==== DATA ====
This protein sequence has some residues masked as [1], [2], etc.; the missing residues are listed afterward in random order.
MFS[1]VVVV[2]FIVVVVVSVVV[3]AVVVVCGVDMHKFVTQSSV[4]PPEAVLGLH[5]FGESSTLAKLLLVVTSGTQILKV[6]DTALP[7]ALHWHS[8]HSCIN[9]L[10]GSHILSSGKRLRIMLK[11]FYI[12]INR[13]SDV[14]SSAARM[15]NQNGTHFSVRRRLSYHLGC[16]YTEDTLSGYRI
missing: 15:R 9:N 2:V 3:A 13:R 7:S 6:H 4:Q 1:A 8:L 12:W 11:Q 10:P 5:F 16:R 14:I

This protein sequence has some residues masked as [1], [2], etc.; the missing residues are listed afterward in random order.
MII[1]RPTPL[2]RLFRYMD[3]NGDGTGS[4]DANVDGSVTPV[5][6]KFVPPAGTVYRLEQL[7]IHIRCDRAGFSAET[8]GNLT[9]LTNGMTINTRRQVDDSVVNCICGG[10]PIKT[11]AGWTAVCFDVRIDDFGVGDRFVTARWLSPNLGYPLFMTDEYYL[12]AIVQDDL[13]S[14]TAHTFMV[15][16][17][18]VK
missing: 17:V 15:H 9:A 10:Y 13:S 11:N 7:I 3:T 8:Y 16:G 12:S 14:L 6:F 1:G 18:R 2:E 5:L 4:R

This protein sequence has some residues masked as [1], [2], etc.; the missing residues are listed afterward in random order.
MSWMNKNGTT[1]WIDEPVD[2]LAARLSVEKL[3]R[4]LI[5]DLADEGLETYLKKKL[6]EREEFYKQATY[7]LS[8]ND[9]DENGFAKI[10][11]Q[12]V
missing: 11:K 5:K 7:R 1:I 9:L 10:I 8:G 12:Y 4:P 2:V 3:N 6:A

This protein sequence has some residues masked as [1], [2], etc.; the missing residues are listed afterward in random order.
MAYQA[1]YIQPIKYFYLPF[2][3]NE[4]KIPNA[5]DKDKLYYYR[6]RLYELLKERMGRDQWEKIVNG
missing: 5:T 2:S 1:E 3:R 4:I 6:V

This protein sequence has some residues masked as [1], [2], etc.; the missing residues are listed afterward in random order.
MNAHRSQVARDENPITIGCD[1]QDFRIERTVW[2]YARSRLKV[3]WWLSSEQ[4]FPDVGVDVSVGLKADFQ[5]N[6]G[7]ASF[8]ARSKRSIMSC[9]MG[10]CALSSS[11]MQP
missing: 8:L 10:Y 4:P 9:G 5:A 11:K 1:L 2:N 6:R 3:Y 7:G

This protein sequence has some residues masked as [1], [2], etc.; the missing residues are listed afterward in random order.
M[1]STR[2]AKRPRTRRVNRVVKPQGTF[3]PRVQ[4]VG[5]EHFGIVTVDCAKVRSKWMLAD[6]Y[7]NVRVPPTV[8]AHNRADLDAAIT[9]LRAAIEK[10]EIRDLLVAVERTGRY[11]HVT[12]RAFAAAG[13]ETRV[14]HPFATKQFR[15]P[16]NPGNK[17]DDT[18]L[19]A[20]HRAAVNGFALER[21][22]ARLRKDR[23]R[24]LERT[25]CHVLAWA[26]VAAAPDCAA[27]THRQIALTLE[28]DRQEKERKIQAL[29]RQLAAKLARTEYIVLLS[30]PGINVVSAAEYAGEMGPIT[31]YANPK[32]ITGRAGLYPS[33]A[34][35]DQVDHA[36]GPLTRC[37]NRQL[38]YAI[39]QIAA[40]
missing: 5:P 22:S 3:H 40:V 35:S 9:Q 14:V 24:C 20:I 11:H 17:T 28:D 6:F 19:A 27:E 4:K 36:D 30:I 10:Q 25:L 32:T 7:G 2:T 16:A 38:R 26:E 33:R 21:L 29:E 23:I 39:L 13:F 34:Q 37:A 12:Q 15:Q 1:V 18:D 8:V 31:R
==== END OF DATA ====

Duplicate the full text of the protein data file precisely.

This protein sequence has some residues masked as [1], [2], etc.; the missing residues are listed afterward in random order.
MFS[1]VVVV[2]FIVVVVVSVVV[3]AVVVVCGVDMHKFVTQSSV[4]PPEAVLGLH[5]FGESSTLAKLLLVVTSGTQILKV[6]DTALP[7]ALHWHS[8]HSCIN[9]L[10]GSHILSSGKRLRIMLK[11]FYI[12]INR[13]SDV[14]SSAARM[15]NQNGTHFSVRRRLSYHLGC[16]YTEDTLSGYRI
missing: 15:R 9:N 2:V 3:A 13:R 7:S 6:H 4:Q 1:A 8:L 12:W 11:Q 10:P 5:F 16:R 14:I

This protein sequence has some residues masked as [1], [2], etc.; the missing residues are listed afterward in random order.
MII[1]RPTPL[2]RLFRYMD[3]NGDGTGS[4]DANVDGSVTPV[5][6]KFVPPAGTVYRLEQL[7]IHIRCDRAGFSAET[8]GNLT[9]LTNGMTINTRRQVDDSVVNCICGG[10]PIKT[11]AGWTAVCFDVRIDDFGVGDRFVTARWLSPNLGYPLFMTDEYYL[12]AIVQDDL[13]S[14]TAHTFMV[15][16][17][18]VK
missing: 17:V 15:H 9:A 10:Y 13:S 11:N 7:I 3:T 8:Y 16:G 12:S 14:L 6:F 1:G 18:R 2:E 5:L 4:R

This protein sequence has some residues masked as [1], [2], etc.; the missing residues are listed afterward in random order.
MSWMNKNGTT[1]WIDEPVD[2]LAARLSVEKL[3]R[4]LI[5]DLADEGLETYLKKKL[6]EREEFYKQATY[7]LS[8]ND[9]DENGFAKI[10][11]Q[12]V
missing: 11:K 5:K 7:R 1:I 9:L 10:I 8:G 12:Y 4:P 2:V 3:N 6:A

This protein sequence has some residues masked as [1], [2], etc.; the missing residues are listed afterward in random order.
MAYQA[1]YIQPIKYFYLPF[2][3]NE[4]KIPNA[5]DKDKLYYYR[6]RLYELLKERMGRDQWEKIVNG
missing: 5:T 2:S 1:E 3:R 4:I 6:V

This protein sequence has some residues masked as [1], [2], etc.; the missing residues are listed afterward in random order.
MNAHRSQVARDENPITIGCD[1]QDFRIERTVW[2]YARSRLKV[3]WWLSSEQ[4]FPDVGVDVSVGLKADFQ[5]N[6]G[7]ASF[8]ARSKRSIMSC[9]MG[10]CALSSS[11]MQP
missing: 8:L 10:Y 4:P 9:G 5:A 11:K 1:L 2:N 6:R 3:Y 7:G

This protein sequence has some residues masked as [1], [2], etc.; the missing residues are listed afterward in random order.
M[1]STR[2]AKRPRTRRVNRVVKPQGTF[3]PRVQ[4]VG[5]EHFGIVTVDCAKVRSKWMLAD[6]Y[7]NVRVPPTV[8]AHNRADLDAAIT[9]LRAAIEK[10]EIRDLLVAVERTGRY[11]HVT[12]RAFAAAG[13]ETRV[14]HPFATKQFR[15]P[16]NPGNK[17]DDT[18]L[19]A[20]HRAAVNGFALER[21][22]ARLRKDR[23]R[24]LERT[25]CHVLAWA[26]VAAAPDCAA[27]THRQIALTLE[28]DRQEKERKIQAL[29]RQLAAKLARTEYIVLLS[30]PGINVVSAAEYAGEMGPIT[31]YANPK[32]ITGRAGLYPS[33]A[34][35]DQVDHA[36]GPLTRC[37]NRQL[38]YAI[39]QIAA[40]
missing: 5:P 22:S 3:H 40:V 35:S 9:Q 14:V 24:C 20:I 11:H 17:T 28:D 6:F 19:A 27:E 4:K 36:D 30:I 10:Q 25:L 32:T 7:G 2:T 16:A 38:R 26:E 33:R 21:L 29:E 23:I 39:L 13:F 34:Q 37:A 12:Q 15:Q 1:V 18:D 8:V 31:R